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New Kiln Start Up!


What to do/look for or be careful of when starting a kiln up for the first time?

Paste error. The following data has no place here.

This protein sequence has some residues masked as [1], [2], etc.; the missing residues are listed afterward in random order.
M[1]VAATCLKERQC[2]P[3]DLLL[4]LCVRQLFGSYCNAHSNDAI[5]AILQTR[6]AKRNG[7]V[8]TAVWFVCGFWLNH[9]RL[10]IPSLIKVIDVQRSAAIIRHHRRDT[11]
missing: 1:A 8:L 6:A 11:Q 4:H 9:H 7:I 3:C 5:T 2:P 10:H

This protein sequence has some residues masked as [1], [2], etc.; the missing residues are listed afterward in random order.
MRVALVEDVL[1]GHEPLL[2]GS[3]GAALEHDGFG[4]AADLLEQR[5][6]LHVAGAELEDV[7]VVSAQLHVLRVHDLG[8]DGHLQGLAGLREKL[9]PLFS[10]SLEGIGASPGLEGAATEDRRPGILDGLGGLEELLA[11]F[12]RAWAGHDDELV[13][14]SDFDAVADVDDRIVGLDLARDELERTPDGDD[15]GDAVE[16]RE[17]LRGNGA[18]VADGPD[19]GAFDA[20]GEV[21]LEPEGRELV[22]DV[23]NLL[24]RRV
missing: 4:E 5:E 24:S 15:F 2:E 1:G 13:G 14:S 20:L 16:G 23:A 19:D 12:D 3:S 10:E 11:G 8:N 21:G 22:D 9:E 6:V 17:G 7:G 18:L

One cannot comment directly with an unfamiliar installation but based on general experience with starting up new kilns some general comments can be offered. These are restrict ed to mechanical issues only and not process related considerations. 1)Inspect all points were lubricant is supposed to be, including steel flex couplings for example. Verify gear reducers, open gears and bearings. 2)Also make sure that the tire bores (assuming they are migrating tires) are properly cleaned out (compressed air) and lubricated. Otherwise new tires have a nasty tendency to throw walnut sized nuggets for a while in some cases. 3)Verify cooling systems like water-jacketed bearing housings for temperature and flow. 4)On Ferris wheel type oiling systems on support bearings make sure the buckets have not been installed backwards to rotation. 5)On Ferris wheel type oiling systems on support bearings make sure that a liter of oil is poured on each oil tray a few minutes before the first turn. 6)With commencement of continuous rotation verify that oil is delivered in sufficient quantity in each housing. 7)With first rotation watch both inlet and outlet seals for any mechanical problems. 8)Make sure the open gear lub system is functioning. 9)Make sure the pinion bearings are greased. 10)For the first 24 hours of continuous rotation put a full time watch on bearing temperatures. Record the temperatures at each bearing each hour. Make hourly rounds to check on anything that moves. Use a checklist to make sure nothing is overlooked. 11)The inspection crew must be suspicious of and report unusual noises. 12)Observe the thrust rollers for high loads. Do not expect the kiln to be properly aligned particularly in terms of roller skew. 13)Have a well prepared crew with an experienced supervisor at the ready to make some roller adjustments. 14)Organize and equip this latter team to make roller skewing adjustments to fine tune the rollers over a period of several days. A typical 4 pier kiln will take about 2 weeks to tune out. This is based on working 2 to 4 hours each day leaving the interim for observation. 15)Within the first three months of steady operation, do a full, third party, hot kiln alignment with ovality measurements. These documents should be part of the kilns formal Mechanical Certification and Acceptance for the owner. This may highlight existing minor deficiencies that are not otherwise discernable and most importantly provide a benchmark for analyzing future problems as they undoubtedly will arise. Most of the above can be further detailed as needed. This list may not be comprehensive and is only offered as a general guide.



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